LEWISTON, Idaho – London Gray, a student at Lewis-Clark State College’s Coeur d’Alene campus, recently placed second in the Local Services Track category at the Idaho Entrepreneurial Challenge for college students in the state.
Gray, who is majoring in business administration with managerial accounting emphasis, earned $500 to help her with her new start up business in Coeur d’Alene, Simple Tax Solutions. She also earned $1,000 by winning the entrepreneurial challenge at LC State last fall.
Because of the COVID-19 Coronavirus pandemic, the 6th annual state competition was held online rather than at Boise State University, which is the host for the event. More than 100 individuals and teams entered the competition and from there, judges cut the field to 23 to compete at the state finals, including Gray.
At the state competition, Gray gave a video PowerPoint presentation to the judges, who then were able to ask questions. Gray’s presentation was about Simple Tax Solutions, which opened in January. It is a full-service firm that offers bookkeeping, payroll, tax preparation and tax resolution. Gray’s goal is to help individuals achieve tax compliance in a simple, stress-free manner, and provide them with the tools they need for financial success.
Gray has a background in tax resolution and has been working full-time while taking a couple of classes each semester at LC State. She is scheduled to graduate in the spring of 2021. Earning her degree will allow her to get her Certified Management Accounting license, which emphasizes financial planning, analysis, and control to help better manage an organization.
“Since my ultimate goal with Simple Tax Solutions is to teach small business owners how to successfully manage their business this license will add credibility and allow me to better advise my clients on how to successfully manage and utilize their financials,” Gray said. “Currently my experience is in advising clients how to understand and maintain their tax obligations. That will always be a crucial part of the business but eventually I would like to not only work with taxpayers who are in trouble with the IRS, but also help new business owners so they never find themselves in that situation to begin with.”
Gray said in her past work, she has run across people and businesses who haven’t been filing their returns or owe the IRS money. She helps them get current by filing any missing returns and catching up on estimated tax payments and adjusting their withholdings. She also helps them resolve past due balances through various programs offered by the IRS.
In her presentation at the competition, Gray said the issue is “small business owners are great at what they do but they don’t always know how to best use their financials to understand and successfully maintain their tax obligations.” She said liens and levies to pay the debt can put owners out of business.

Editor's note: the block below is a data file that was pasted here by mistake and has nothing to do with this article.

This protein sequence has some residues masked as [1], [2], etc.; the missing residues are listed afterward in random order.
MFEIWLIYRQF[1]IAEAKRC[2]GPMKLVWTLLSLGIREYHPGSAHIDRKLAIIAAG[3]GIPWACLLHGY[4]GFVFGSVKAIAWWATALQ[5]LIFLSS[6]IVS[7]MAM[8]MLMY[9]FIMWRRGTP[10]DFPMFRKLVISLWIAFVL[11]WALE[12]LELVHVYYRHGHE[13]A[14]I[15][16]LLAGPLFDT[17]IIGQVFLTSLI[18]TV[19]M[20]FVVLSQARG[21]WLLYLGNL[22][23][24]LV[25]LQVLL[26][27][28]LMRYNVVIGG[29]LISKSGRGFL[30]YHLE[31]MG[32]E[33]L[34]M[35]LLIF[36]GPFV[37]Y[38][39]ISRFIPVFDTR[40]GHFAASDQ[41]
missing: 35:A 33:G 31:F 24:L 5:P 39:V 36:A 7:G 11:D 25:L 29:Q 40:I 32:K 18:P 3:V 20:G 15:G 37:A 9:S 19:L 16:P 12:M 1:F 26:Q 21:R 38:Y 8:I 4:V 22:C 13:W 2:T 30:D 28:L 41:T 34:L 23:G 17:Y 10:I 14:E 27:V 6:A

Gray said there were 394 federal tax liens filed during 2017-19 in Kootenai County, which includes Coeur d’Alene, Post Falls, Rathdrum, and Hayden Lake, and that 89 percent were against small business owners and self-employed individuals. The amounts ranged between $10,000 and $3.5 million, with the average amount owed at $67,392.
She said working with such clients inspired her to start her own business.
“I had worked in the tax resolution industry for a little over three years, and I was beginning to feel worn out” she said. “I realized I was still really passionate about what I did but I didn’t always feel like I was truly helping clients. I felt like we were just putting a Band-Aid on a much deeper problem. For many people, especially self-employed individuals and small business owners tax problems start from a place of ignorance not negligence. These entrepreneurs are great at their core services but they have no idea how to manage the business side of their business. Before they know it, their tax problems have snowballed out of control and it feels like there is no way out. My goal is to not only to help these taxpayers get out from under the IRS but also to teach them how to understand their financials and the effect on their tax obligations. That extra step is crucial because it helps correct the underlying issue so these individuals don’t find themselves in trouble again a year or two down the line.”
Gray raised $10,000 to start her business. She said she plans to use the money she earned in the competition to launch a new marketing campaign.
The Idaho Entrepreneurial Challenge works with state higher educational institutions to encourage innovation and entrepreneurship among college students. The goal is to help students access expert resources on campus, locally, and in the state to support taking their business ventures as far as they can go.